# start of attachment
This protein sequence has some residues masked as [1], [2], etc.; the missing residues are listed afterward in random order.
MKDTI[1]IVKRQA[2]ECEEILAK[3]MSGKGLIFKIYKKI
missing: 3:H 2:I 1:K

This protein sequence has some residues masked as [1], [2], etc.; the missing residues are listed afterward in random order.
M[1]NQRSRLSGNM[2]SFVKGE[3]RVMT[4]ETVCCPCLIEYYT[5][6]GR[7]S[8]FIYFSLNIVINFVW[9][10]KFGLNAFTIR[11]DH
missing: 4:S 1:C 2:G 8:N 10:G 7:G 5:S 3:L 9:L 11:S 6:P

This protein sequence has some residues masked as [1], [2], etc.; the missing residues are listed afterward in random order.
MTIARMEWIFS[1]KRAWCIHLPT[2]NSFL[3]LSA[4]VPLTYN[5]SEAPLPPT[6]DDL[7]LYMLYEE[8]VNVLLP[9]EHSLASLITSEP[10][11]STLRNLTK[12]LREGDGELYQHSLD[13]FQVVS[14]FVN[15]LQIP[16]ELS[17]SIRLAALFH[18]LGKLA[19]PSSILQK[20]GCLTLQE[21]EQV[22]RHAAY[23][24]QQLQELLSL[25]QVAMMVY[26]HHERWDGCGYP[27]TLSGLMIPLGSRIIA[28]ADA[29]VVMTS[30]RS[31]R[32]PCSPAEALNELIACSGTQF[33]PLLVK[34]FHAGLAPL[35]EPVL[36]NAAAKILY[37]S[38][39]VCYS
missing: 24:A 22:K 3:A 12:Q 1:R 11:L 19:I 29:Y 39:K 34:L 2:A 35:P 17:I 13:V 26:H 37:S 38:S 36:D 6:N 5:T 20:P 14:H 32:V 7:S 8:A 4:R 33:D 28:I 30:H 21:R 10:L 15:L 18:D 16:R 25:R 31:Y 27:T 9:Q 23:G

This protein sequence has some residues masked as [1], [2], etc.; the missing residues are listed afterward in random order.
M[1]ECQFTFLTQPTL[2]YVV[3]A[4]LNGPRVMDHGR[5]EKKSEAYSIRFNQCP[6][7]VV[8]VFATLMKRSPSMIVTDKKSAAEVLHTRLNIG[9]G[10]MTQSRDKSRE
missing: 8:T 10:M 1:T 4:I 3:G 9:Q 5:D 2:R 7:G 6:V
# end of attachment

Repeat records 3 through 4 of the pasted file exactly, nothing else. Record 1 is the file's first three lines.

This protein sequence has some residues masked as [1], [2], etc.; the missing residues are listed afterward in random order.
MTIARMEWIFS[1]KRAWCIHLPT[2]NSFL[3]LSA[4]VPLTYN[5]SEAPLPPT[6]DDL[7]LYMLYEE[8]VNVLLP[9]EHSLASLITSEP[10][11]STLRNLTK[12]LREGDGELYQHSLD[13]FQVVS[14]FVN[15]LQIP[16]ELS[17]SIRLAALFH[18]LGKLA[19]PSSILQK[20]GCLTLQE[21]EQV[22]RHAAY[23][24]QQLQELLSL[25]QVAMMVY[26]HHERWDGCGYP[27]TLSGLMIPLGSRIIA[28]ADA[29]VVMTS[30]RS[31]R[32]PCSPAEALNELIACSGTQF[33]PLLVK[34]FHAGLAPL[35]EPVL[36]NAAAKILY[37]S[38][39]VCYS
missing: 24:A 22:K 3:A 12:Q 1:R 11:L 19:I 29:Y 39:K 34:L 2:A 35:P 17:I 13:V 26:H 37:S 38:S 36:D 6:N 5:T 20:P 14:H 32:V 7:S 8:A 4:R 33:D 28:I 30:H 21:R 10:L 15:L 18:D 16:R 25:R 31:Y 27:T 9:Q 23:G

This protein sequence has some residues masked as [1], [2], etc.; the missing residues are listed afterward in random order.
M[1]ECQFTFLTQPTL[2]YVV[3]A[4]LNGPRVMDHGR[5]EKKSEAYSIRFNQCP[6][7]VV[8]VFATLMKRSPSMIVTDKKSAAEVLHTRLNIG[9]G[10]MTQSRDKSRE
missing: 8:T 10:M 1:T 4:I 3:G 9:Q 5:D 2:R 7:G 6:V